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Kevin McCarthy’s debt-limit deal is a win for Republicans & the nation

Speaker Kevin McCarthy’s debt-limit deal with President Joe Biden is a compromise, of course: Less good than the House-passed bill, but far better than anything the White House or the Democratic-controlled Senate would ever produce on their own.

The key is that it advances the GOP’s control-spending agenda significantly, on multiple fronts.

Most crucially, it starts reducing federal outlays immediately, rolling back most domestic non-entitlement outlays to the prior year’s levels — that is, it cuts some spending rammed through when Democrat still ran the House.

That by itself is the first such major spending-reduction ever.

It also claws back tens of billions in unspent “COVID relief.”

And it adds some work requirements for food stamps (SNAP) and Medicaid, common sense but a very bitter pill for the left to swallow (even though similar rules existed for years here, and apply in many other advanced nations, without ill effect).

It eliminates at least the first year of Biden’s planned new IRS agents — leaving the future years’ adds to be axed before they can take effect.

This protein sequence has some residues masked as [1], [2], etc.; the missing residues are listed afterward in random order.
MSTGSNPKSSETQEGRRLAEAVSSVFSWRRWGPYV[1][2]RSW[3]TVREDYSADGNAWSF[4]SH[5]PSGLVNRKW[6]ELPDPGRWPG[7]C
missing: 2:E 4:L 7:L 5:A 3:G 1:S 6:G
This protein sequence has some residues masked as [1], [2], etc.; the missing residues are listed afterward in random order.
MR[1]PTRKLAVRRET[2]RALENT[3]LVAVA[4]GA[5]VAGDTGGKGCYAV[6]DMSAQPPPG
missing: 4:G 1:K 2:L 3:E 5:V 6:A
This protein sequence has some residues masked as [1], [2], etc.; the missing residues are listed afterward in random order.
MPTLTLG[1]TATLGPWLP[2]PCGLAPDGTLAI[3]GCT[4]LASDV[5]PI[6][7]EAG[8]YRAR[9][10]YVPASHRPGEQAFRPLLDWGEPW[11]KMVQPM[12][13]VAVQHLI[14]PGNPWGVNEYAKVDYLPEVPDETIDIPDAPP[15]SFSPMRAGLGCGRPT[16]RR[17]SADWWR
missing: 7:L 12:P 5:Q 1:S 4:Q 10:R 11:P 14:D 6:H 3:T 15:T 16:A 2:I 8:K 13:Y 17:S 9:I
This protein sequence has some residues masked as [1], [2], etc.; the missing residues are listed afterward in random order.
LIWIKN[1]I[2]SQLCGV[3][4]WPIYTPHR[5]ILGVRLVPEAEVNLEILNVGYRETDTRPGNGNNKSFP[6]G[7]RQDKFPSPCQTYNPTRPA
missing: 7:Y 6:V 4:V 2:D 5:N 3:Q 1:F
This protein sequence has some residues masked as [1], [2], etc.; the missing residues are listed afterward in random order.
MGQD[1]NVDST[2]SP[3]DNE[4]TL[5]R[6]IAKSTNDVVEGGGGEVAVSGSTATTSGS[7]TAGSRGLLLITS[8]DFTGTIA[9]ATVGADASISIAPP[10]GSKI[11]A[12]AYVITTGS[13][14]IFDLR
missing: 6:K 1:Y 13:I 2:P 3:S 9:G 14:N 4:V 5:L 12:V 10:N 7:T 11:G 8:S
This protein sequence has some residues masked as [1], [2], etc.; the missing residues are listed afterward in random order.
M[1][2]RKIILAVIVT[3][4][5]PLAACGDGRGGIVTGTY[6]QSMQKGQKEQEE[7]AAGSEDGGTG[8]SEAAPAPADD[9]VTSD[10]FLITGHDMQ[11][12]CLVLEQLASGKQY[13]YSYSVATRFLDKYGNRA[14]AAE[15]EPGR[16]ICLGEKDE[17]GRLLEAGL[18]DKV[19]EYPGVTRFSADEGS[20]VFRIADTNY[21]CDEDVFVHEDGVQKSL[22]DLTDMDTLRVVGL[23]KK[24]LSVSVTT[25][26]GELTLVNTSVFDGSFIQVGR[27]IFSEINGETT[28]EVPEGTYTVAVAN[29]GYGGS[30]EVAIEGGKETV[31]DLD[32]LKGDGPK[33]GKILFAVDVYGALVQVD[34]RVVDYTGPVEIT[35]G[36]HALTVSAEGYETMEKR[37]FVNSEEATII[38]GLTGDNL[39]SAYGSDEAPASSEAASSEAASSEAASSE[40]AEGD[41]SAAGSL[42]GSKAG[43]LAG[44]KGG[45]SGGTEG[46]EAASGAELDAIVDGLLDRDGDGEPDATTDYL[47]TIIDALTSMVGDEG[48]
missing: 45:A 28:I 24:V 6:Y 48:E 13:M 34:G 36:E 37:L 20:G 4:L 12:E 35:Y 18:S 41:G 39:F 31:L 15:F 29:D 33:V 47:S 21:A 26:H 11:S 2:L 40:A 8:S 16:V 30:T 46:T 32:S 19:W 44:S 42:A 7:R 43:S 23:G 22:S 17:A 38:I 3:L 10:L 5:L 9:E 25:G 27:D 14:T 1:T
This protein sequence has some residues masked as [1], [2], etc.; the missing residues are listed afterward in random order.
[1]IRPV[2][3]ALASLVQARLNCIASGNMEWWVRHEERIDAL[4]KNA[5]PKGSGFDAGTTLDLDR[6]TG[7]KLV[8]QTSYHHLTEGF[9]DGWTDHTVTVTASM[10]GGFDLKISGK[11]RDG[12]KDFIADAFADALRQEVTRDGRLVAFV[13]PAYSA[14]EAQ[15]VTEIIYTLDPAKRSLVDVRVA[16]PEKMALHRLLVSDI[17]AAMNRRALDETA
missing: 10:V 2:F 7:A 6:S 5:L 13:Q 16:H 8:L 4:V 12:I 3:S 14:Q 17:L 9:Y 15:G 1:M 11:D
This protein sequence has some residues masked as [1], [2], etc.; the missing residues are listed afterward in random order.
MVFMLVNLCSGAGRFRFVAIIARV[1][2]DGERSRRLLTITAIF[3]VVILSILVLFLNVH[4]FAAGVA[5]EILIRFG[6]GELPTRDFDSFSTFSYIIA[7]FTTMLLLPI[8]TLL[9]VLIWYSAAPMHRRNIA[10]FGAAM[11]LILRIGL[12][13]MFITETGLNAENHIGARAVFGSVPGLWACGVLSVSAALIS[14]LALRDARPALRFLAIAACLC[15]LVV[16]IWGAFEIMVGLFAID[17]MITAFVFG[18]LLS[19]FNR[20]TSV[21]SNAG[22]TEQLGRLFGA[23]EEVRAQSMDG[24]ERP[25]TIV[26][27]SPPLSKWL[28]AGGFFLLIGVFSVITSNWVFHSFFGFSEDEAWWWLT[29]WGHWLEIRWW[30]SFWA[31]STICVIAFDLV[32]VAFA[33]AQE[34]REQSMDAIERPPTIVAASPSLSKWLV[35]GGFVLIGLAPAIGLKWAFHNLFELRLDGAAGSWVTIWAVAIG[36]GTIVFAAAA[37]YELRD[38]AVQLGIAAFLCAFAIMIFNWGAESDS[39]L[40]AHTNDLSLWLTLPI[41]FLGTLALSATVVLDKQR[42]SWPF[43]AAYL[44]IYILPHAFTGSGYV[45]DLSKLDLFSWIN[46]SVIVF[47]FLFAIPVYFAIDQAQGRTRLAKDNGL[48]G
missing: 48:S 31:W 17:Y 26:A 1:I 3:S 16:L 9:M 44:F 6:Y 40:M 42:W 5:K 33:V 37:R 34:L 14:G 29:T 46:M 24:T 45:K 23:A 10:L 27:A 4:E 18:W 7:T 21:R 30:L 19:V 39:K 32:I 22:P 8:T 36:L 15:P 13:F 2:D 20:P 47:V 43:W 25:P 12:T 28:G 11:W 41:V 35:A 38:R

Kevin McCarthy

It also adds some budgeting/appropriations rules that should prevent another “omnibus monster” — passing a vast, unexamined spending bill at year’s end to avoid a government shutdown.

Republicans won some other policy gains, particularly the first reform in decades of environmental rules that slow major energy and infrastructure projects, as well as an end to the president’s student-loan payment holiday.

No, it absolutely doesn’t “starve the beast”: Uncle Sam will still spend well beyond the taxpayers’ means. But it’s a start.

Yes, it kicks the next debt-limit fight off until 2025: The GOP can’t use the universally-agreed need to avoid default (or emergency spending cuts purely at White House discretion) to get more Democratic concessions until then.

But Republicans still have other opportunities to do that, and this ensures that these issues will be central to the 2024 elections, which should be a boost to the GOP nominee.

Republican and Democratic purists in Congress will both refuse to vote for the deal. But moderates and pragmatists in both parties should back it.

The voters have chosen divided government for now, so compromise is inevitable.

Credit McCarthy with playing his cards well enough that this compromise is a lot closer to the GOP’s vision than the Dems’.